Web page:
Moving to mostly vegetarian diets will be crucial to save the natural world, the UN has warned in a major new report.
Plant and animal species around the world continue to be lost at unprecedented rates because of human activity, according to a new report that says none of 20 biodiversity goals set ten years ago have been achieved.
Cutting meat consumption would reduce the destruction of forests and other lands, as well as cutting greenhouse gas emissions that contribute to climate change.
In its five year report on the Aichi biodiversity targets in 2015, the UN merely advocated a reduction in meat consumption, but it has now joined calls for people to embrace a mostly plant-based diet.
It comes days after the WWF warned that reversing a 68 per cent average drop in global wildlife species since 1970 would only be possible if global meat consumption was cut in half.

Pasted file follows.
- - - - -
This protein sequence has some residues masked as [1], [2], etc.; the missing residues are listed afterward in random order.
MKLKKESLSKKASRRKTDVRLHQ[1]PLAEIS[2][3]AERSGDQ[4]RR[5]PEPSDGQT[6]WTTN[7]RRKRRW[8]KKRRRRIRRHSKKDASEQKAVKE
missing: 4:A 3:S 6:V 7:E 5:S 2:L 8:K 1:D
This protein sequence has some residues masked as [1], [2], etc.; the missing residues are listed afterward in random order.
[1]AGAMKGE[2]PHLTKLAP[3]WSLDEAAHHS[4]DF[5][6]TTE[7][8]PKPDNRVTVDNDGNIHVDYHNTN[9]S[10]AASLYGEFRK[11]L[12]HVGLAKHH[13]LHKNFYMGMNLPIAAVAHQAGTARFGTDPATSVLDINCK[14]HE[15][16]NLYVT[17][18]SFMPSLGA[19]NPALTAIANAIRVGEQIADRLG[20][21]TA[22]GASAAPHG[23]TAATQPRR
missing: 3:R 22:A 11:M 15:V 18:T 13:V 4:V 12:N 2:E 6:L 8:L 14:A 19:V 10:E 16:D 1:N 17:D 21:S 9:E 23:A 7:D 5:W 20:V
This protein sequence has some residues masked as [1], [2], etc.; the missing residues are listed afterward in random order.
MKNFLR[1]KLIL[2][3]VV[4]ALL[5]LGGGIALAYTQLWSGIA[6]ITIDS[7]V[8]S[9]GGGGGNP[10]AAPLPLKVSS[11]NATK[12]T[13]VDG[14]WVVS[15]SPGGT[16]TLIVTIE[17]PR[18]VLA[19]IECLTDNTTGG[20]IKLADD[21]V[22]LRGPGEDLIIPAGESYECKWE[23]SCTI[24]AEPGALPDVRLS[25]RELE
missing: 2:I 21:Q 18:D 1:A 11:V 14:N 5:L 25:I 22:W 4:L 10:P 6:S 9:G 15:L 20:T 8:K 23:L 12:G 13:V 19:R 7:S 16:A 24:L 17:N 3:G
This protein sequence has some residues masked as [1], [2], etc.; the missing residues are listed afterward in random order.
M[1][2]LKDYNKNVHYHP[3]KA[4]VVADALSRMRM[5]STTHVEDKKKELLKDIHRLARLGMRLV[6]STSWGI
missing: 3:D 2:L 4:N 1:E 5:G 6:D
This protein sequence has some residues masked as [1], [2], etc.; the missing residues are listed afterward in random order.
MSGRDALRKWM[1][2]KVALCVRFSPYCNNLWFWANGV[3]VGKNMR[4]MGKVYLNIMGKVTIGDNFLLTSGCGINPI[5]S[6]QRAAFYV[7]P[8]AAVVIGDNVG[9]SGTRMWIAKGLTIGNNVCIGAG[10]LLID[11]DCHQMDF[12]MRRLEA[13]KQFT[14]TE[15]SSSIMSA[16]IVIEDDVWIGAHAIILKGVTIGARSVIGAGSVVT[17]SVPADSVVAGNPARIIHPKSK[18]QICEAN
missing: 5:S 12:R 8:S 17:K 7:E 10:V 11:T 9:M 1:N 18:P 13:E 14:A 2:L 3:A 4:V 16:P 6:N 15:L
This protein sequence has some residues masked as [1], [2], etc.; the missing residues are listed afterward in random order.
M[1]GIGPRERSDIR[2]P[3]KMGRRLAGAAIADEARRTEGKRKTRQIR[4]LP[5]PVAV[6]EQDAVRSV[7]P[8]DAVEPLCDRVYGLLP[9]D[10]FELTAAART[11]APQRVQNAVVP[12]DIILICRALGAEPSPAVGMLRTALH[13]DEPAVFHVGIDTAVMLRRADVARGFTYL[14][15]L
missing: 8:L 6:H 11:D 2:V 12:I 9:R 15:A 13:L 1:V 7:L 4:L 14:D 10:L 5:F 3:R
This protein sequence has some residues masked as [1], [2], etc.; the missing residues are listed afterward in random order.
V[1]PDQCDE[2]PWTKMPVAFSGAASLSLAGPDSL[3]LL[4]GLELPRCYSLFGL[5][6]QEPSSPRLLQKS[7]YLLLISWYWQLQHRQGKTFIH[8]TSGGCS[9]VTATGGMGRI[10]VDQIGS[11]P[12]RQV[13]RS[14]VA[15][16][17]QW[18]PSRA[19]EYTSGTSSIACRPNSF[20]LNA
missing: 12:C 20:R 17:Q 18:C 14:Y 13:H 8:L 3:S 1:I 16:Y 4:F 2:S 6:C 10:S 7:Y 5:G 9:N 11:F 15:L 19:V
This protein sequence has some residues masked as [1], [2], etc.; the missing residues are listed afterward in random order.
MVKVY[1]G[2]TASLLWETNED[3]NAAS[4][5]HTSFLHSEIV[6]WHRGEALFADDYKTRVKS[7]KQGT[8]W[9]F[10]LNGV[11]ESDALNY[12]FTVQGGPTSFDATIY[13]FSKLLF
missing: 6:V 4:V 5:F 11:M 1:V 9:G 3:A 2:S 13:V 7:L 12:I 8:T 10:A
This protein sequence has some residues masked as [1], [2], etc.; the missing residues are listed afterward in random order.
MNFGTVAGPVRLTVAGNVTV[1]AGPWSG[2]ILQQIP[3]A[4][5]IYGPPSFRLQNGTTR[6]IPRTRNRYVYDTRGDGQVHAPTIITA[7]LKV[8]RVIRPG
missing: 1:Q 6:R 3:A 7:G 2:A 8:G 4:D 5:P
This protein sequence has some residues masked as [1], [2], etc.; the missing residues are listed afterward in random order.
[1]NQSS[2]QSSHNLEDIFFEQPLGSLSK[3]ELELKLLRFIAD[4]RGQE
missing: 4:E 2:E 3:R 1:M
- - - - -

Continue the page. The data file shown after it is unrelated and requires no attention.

Of 20 biodiversity goals set out by the UN and agreed to in 2011 by almost 200 countries, none have been fully achieved and just six have been partially achieved, the fifth Global Biodiversity Outlook said.
The targets include reducing the destruction of rainforests and mangroves, cutting pollution and sustainably managing fisheries. But even the target of raising awareness of species loss has not been fully achieved.
But the report offers a note of optimism, saying that extinctions would have been two to four times higher without conservation actions over the past decade.
“Humanity stands at a crossroads with regard to the legacy it leaves to future generations,” the report says.